Let the Games Begin: So the “how-financially-dead-are-we?” trial began with opening remarks Monday. One of City Attorney Mike Aguirre’s legal arguments is that vendors (like labor unions) can’t do deals that load up future debt on the city unless the source for repayment for that debt is identified at the time the debt is incurred. Why is that the law? Because otherwise, when the public wasn’t paying attention, politicians and union folks would back-load billions of “floating debt” into the future, which is exactly what occurred here. My favorite quote from the opening remarks comes from the lawyer for Local 127 who concluded, “Employees do not owe employers any duty to safeguard the interests of the employer.”

In this case, that “employer” would be you (taxpayers). But what she doesn’t get is, in public contracts, it’s the union’s (vendor’s) duty to ensure the employer (city) is not illegally backloading debt, because the consequence of violating the debt-limitations laws falls on the vendor, not the taxpayer. We’ll see what happens.

“A” Difficult Proposition?: Tomorrow we will know the result of Proposition A, the “take/share/talk about” the Marines air station at Miramar. Or, will we? When Steve Peace years ago hatched the idea of the airport authority to do the “study” and have the “election,” his intent was to get “the answer” to the move-the-airport question. “Deal” or “no dea?” The vote was going to be “up or down.” We would then know what the community wanted. Well, the “process” wound up looking a little off balanced, the proposition itself (slicing off a piece of the airport) turned out technically unworkable, and the vote is now touted as “sort-of” advisory.

Anyway, I’m watching a KPBS “Full Focus” debate (for want of another word) between Dennis Burks, Head of ASAP 21, the move to Miramar rah-rah group, and Bruce Boland, a retired-admiral helping the opposition. Burks says the taking thing isn’t that bad because we’re “not talking about tomorrow.” It just could happen sometime in the future if the military decided to bail. Then, isn’t that what should have been on the ballot? I think we’d all like a chance to vote on the following: “If at anytime in the future, the military leaves Miramar, would you then want to move the city’s airport to that location.” Not certain how that vote would go, but at least then we’d really know for sure.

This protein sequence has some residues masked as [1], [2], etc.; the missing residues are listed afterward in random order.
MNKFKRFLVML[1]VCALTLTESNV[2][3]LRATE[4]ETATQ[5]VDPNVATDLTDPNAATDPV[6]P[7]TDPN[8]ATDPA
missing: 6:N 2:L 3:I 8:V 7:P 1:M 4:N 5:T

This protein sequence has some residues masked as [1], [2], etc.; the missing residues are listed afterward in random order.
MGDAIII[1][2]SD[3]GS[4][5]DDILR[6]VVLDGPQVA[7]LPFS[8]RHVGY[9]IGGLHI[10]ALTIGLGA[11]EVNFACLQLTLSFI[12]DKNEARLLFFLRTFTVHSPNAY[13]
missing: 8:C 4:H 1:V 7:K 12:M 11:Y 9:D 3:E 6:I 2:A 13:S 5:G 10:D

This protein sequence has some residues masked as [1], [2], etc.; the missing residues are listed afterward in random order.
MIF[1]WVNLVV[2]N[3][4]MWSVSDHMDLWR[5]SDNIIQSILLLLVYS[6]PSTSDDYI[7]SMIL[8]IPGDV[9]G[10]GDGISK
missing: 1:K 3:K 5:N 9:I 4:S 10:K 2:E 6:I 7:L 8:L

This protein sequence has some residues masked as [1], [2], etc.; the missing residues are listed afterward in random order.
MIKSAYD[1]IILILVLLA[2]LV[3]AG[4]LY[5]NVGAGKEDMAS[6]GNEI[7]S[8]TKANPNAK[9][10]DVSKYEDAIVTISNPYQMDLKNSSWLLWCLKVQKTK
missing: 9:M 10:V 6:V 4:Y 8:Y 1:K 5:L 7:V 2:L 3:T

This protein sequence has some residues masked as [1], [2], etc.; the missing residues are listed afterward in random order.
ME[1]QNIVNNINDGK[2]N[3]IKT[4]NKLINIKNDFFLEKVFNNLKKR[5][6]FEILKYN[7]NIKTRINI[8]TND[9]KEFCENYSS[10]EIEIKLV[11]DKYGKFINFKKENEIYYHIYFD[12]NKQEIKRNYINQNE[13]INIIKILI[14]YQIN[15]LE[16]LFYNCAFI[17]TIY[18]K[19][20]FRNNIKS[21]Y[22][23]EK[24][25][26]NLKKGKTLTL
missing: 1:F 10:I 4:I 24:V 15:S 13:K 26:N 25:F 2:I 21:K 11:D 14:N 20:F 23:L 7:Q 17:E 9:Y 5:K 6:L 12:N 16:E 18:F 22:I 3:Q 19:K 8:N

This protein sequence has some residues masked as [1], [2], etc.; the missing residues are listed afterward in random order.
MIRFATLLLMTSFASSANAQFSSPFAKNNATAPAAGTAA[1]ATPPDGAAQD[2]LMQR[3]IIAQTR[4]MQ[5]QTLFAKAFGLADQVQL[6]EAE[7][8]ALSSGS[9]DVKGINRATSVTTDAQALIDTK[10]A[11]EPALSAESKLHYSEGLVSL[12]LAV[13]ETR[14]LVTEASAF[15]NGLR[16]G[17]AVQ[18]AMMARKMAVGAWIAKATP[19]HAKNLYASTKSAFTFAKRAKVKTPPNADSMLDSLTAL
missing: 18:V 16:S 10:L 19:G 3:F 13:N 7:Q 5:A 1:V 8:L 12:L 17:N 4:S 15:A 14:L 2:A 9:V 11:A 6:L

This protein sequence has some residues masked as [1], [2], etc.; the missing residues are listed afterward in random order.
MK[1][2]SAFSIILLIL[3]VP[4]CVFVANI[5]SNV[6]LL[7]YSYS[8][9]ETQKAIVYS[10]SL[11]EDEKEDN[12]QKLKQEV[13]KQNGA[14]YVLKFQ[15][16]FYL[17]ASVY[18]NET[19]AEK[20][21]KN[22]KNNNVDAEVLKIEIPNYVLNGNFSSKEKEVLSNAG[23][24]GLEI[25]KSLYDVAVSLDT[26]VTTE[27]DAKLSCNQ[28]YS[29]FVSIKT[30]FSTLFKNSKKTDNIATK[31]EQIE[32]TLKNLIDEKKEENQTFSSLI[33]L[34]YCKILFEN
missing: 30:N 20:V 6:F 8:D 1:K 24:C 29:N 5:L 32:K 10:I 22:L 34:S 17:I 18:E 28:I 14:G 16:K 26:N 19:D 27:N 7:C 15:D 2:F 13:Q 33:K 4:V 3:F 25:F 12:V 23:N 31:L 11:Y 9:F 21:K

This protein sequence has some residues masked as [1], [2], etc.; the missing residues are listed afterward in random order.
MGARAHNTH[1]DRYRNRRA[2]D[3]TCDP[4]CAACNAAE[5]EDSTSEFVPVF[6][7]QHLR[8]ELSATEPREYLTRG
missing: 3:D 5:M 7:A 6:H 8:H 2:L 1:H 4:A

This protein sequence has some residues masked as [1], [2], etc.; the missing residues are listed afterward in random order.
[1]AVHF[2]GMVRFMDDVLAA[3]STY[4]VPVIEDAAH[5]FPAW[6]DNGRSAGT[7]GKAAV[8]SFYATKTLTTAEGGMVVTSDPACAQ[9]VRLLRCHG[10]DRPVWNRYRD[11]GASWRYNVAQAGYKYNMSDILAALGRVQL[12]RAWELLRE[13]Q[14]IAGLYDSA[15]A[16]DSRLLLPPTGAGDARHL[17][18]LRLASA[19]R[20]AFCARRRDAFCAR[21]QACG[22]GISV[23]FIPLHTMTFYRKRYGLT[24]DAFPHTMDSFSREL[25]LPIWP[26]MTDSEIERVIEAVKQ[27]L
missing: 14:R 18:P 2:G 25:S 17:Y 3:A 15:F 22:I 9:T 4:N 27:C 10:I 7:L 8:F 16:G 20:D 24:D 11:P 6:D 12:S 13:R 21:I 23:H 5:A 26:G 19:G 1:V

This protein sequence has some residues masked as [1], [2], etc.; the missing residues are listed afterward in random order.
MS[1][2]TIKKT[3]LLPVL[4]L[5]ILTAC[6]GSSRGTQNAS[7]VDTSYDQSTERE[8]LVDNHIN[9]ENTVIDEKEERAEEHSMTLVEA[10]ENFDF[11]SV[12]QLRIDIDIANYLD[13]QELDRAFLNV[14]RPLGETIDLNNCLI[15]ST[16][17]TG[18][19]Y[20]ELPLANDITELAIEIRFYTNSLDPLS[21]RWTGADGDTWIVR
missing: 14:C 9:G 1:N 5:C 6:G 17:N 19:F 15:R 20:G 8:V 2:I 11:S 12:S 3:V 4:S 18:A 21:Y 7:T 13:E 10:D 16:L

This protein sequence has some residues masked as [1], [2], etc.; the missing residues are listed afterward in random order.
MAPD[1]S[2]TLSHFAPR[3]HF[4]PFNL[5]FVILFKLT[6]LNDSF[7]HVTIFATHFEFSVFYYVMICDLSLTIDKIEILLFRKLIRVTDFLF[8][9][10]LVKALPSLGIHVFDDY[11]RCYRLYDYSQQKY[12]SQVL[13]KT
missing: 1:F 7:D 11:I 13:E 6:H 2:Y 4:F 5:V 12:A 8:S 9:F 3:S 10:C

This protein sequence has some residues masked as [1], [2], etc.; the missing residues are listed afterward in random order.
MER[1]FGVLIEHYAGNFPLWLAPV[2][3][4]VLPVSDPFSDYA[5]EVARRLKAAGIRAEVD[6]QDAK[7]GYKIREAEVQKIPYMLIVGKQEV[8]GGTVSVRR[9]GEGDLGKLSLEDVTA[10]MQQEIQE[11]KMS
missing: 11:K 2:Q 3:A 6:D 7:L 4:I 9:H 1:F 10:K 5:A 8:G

One More Flying Thought: In 2001, when we were trying to do something rational with Brown Field, the “organized opposition” was thought to have been financially supported by three prominent parties that had developed projects under the glide path or near the runways: Pardee Homes, McMillan Development and the Catholic Dioceses (new schools servicing the new housing developments). Powerful, moneyed interests. We know how that turned out. There’s a guy named Pat Flannery that puts out a private blog (you can find it here). So, I’m reading his blog of Oct. 24, and he’s got some pretty maps of the area around MCAS Miramar showing the powerful, moneyed interests that are building projects under the glide paths and near the runways of Miramar: Pardee Homes, McMillan Development and the Catholic Diocese.

The IBA Reports We Aren’t Doing Anything: There was another “Andrea Tevlin” sighting this week. She published two reports on pretty well-trod ground showing the city is still using the same song and dance it has for the past decade or so: delay, deceive and deny.

Tevlin says she has seen “little to no progress” on the financial reforms needed to deal with the money messes, and she is “alarmed by this apparent lack of action.” Nice to know someone is “alarmed.”

She then, unfortunately, includes the always required celebration of all the spin stuff we’ve witnessed that won’t make any financial difference suggesting the ’07 budget was “balanced,” which she knows was not because of the use of the phony Gleason $162 million pension contribution. (Even the Krolls spiked the Gleason settlement because it continues the underfunding and “allowed the City to continue to avoid making full Annual Required Contributions” – the real ARC noting that the assumptions in Gleason were “frozen in place since 2003”.) C’mon Andrea.